10th April 2012
Assess the view that gender differences in achievement are largely the result of changes in the education system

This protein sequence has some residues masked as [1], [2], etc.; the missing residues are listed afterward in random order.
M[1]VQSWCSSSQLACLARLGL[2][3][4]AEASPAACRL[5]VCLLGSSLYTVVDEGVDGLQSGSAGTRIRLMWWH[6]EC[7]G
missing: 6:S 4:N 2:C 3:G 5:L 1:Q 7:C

There is a lot of compelling evidence to support the view that changes in the education system has resulted in differences in educational achievement between males and females. There is no denying that the statistics show girls are outperforming boys at every level in education, but the question is whether this is largely related to changes in the assessment process and the way each of the genders is educated or whether there are other factors causing the differences. One change that occurred in the education system was the move from the tripartite schooling system to the comprehensive system which involved replacing the 11+ exams with the GCSEs. The 11+ exams consisted of very academic style exams, with no coursework element, while the GCSE’s when first brought into use relied rather heavily on coursework. It is accepted that coursework possibly favours girls and hinders boys due to their development of language in childhood and throughout school. It is intriguing that girls only started outperforming boys at this point, so this would suggest that the reliance on coursework has something to do with the differences in the success of the genders in their results. As stated in Item A, Madsen Pirie of the New Right Adam Smith Institute also believes that the current education system does favour girls, but because of a slightly different reason. Madsen Pirie identifies that within schooling today there is continuous assessment of knowledge through modular exams, which all children sit throughout the year with their results from each one equating to their final grade. This is as opposed to other systems that require just one, or possibly two big exams to be sat at the end of the academic year. Madsen Pirie states that the modules are part of a more systematic approach to examinations, which favours girls. While boys seem to prefer the...
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